This is why it is not worth it in my opinion to dwell for too long on this or that aspect of the current proposals the UC is asking us to consider—we know they are inadequate. The UC put forward a deliberately convoluted contract because they want to distract us with the details and to make us forget that we still have tremendous power left to use—a power they fear even more than that which we have already exercised.

Those of us in the humanities know very well we cannot TA any contract put forward to us before the grade deadline. It doesn’t matter what it is; it will always be worse than what we will get after it, when the withholding of grades and of research bring the university to a complete halt. This is what the UC fears most of all.

A recent story in the Daily Californian [an independent, student-run newspaper] published yesterday details the absolute pandemonium the strike has already caused among faculty, who are being offered conflicting advice for how to deal with the strike. The administration pushed back the grade deadline to the absolute latest date they could in an attempt to outlast us, but they can’t. They’re putting pressure on department chairs to push faculty and lecturers to take over grading and final exam labor, asking them to work throughout the holiday to make up for our absence.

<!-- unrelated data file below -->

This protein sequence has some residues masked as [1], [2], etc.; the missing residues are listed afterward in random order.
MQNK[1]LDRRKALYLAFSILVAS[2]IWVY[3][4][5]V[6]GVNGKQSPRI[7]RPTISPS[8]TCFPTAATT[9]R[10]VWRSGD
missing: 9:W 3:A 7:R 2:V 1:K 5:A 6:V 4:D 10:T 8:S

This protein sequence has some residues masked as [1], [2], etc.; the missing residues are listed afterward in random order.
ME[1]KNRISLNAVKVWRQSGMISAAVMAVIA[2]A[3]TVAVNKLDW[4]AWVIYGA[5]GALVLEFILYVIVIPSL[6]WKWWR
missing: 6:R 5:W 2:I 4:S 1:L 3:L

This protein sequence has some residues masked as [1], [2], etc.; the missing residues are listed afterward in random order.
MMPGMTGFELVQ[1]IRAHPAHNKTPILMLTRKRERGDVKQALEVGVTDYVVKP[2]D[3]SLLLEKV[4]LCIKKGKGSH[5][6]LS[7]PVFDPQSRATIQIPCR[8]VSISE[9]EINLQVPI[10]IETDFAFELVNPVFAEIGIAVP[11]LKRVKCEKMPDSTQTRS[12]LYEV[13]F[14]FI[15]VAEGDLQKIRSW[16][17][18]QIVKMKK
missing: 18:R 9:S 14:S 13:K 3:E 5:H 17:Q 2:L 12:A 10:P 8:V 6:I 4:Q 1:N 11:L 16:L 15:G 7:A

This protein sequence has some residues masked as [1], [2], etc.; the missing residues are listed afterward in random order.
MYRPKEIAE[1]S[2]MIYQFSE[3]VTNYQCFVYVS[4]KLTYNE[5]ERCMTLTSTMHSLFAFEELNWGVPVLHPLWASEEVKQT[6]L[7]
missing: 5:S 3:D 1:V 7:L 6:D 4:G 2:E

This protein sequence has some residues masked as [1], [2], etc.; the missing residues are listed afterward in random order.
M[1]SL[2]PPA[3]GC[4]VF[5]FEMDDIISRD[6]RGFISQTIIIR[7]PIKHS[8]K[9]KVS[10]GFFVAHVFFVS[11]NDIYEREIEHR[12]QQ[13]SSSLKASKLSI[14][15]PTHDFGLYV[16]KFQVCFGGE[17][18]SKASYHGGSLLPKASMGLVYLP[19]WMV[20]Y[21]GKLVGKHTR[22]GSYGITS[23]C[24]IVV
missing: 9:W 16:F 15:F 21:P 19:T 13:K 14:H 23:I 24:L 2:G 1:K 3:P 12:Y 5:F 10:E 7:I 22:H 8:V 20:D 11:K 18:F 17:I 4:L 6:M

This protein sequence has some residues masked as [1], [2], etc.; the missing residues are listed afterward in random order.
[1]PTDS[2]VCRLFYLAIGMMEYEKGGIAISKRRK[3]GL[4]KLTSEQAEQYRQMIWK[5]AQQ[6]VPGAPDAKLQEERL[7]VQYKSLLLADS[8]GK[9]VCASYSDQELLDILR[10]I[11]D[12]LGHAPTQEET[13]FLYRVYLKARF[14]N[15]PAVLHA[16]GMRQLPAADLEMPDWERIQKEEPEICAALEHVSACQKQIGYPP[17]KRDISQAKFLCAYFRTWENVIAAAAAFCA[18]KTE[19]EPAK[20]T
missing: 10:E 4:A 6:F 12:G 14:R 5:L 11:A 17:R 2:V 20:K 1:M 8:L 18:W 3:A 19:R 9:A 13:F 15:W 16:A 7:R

This means they are starting to feel our power. If we stay together, if we continue to hold the line for as long as we can, we will win. We will never know what we can win if we don’t hold the line until then, and we will always sell ourselves short. We have power nobody has ever seen before, and we have a responsibility to use it to win for everyone.

The university does not dictate what is possible for us to win, and we are not asking for their permission. We dictate what is possible when we spread the strike.



Give $10 a month or more and get our "Fight the Boss, Build the Union" T-shirt.

We do this not just for ourselves and for those at the other campuses. We do this for the future graduate students at the University of California who we don’t want to suffer the indignities we’ve put up with to date. We do this for the other unions on campus, AFSCME and AFT, who stand with us now and who stand to benefit from the gains we make in our contract when they renegotiate with the university. We do this for the faculty, who can use our victory to push their own unionization campaign.

And most of all, we do this for the hundreds of universities watching this fight from around the world, who are counting on us now to set the standard for what higher education must look like in the United States. Thank you.

As Researchers, Our Power Is Ahead of Us

by Abrar Abidi

My world, like yours, has inverted in the last four weeks. I watched quiet, solitary researchers transform into legions of enraged workers, swarming across campus, roaring with indignation. I watched historians and linguists stand together with chemists and engineers to picket the entrance to a sprawling construction site. The construction workers, recognizing a common purpose in our fight with the UC, refused to cross, cheering us on, forgoing their wages, costing the university a hundred thousand dollars in lost labor.